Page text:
Israel’s attitude is 180 degrees from the Palestinians’, but in a way that incentivizes Prime Minister Netanyahu to drag his heels rather than eagerly rush headlong into meaningful talks. Despite Trump spending more time with Abbas than Netanyahu would like and signs that some in the administration take the worldview of Saudi Arabia, Egypt, and Jordan seriously when it comes to their urging the White House to force Israel to the table, the Trump team has barely pushed Israel on anything. Whether it is requests to loosen restrictions for the Palestinians in Area C, or appeals to limit settlement construction to already built-up areas in the blocs, the Israeli government politely brushes these concerns aside with no resulting consequences. Israel’s perception is that the U.S. does not want to force a confrontation in which Netanyahu must choose between keeping his coalition happy and keeping the U.S. happy, and thus there is no cost to running roughshod over nearly anything that the administration would like to see happen. Netanyahu has plenty of reason to believe that he only need wait things out.
The irony in all of this is that the Palestinians are at their lowest point, and would probably accept less than they have ever been willing to before in a deal tilted toward Israel’s terms, but the Israeli government is too myopic to recognize this. Furthermore, Israel finally has two game changing variables in Gaza staring it in the face, but risks Gaza returning to the status quo ante if it just sits on its hands. The first is the newfound Egyptian willingness to assert itself in Gaza and take responsibility for what goes on there. Contrary to any Palestinian conspiracy theories, it was not the U.S. that forced Fatah-Hamas reconciliation and the attendant change in Gaza’s governance structure, but Egypt. The Israeli dream dating back to Menachem Begin’s efforts on this front with Anwar Sadat has consistently been for Egypt to take Gaza off its hands, and Cairo is finally willing to shoulder at least some of the burden. The second variable is Hamas giving up its monopoly on armed force in Gaza, and opening the door not only for the return of PA-controlled police patrolling Gaza but to placing its arms under the umbrella of the PLO, an organization that does not currently include Hamas. Without having any illusions about what Hamas is and whether it is actually moderating – it is a terrorist organization, and it has not moderated – this creates the conditions for a more reliable and longer term quiet between Israel and Gaza. But if Israel tries to blow up the reconciliation agreement, or does nothing to make Egypt’s efforts to assert control over and rehabilitate Gaza easier, this will all be put at risk.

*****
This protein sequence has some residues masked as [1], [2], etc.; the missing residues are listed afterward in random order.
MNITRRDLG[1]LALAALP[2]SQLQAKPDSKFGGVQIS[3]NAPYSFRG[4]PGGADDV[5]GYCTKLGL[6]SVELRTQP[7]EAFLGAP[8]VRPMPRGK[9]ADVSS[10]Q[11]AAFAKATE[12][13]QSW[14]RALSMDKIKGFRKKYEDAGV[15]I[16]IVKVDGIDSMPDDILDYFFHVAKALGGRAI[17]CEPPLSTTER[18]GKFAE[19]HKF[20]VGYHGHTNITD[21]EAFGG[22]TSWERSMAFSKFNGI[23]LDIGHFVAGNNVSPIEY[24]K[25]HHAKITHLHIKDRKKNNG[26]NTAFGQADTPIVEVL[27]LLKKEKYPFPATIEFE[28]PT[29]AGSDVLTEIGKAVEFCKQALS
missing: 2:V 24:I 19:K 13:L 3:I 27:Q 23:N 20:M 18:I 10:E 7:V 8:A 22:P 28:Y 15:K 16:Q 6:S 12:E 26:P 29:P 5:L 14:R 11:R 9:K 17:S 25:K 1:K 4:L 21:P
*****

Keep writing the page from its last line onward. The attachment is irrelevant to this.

Given this environment, the Trump administration should not be rolling out any “ultimate deal” initiatives, but using its power to get Israel and the PA to agree to smaller steps that will create a stable equilibrium. On the Israeli front, the U.S. can use Iran decertification and even a more united front on Israeli priorities in Syria to get Netanyahu to agree to measures that will prop up Abbas, like revisiting the Qalqilya expansion plan. In turn, the U.S. should pressure Abbas to resume security coordination with Israel on the brigade and area commander level, which is an immediate Israeli priority. Finally, the U.S. should coordinate with Egypt to allow the PA to assume security control in Gaza without worrying at the outset whether Hamas will completely disarm, focusing instead on Hamas keeping things quiet not only in Gaza but in the West Bank as well.
This is not the time for a comprehensive peace push that will fall apart and inevitably be followed by violence. All of the pieces are in place for some tangible and productive changes on the ground, but only the U.S. can complete the puzzle. It will be truly tragic if this opportunity is sacrificed on the altar of a larger and futile vanity project spurred on by mirages of ultimate deals and fantasies of Nobel Peace Prizes.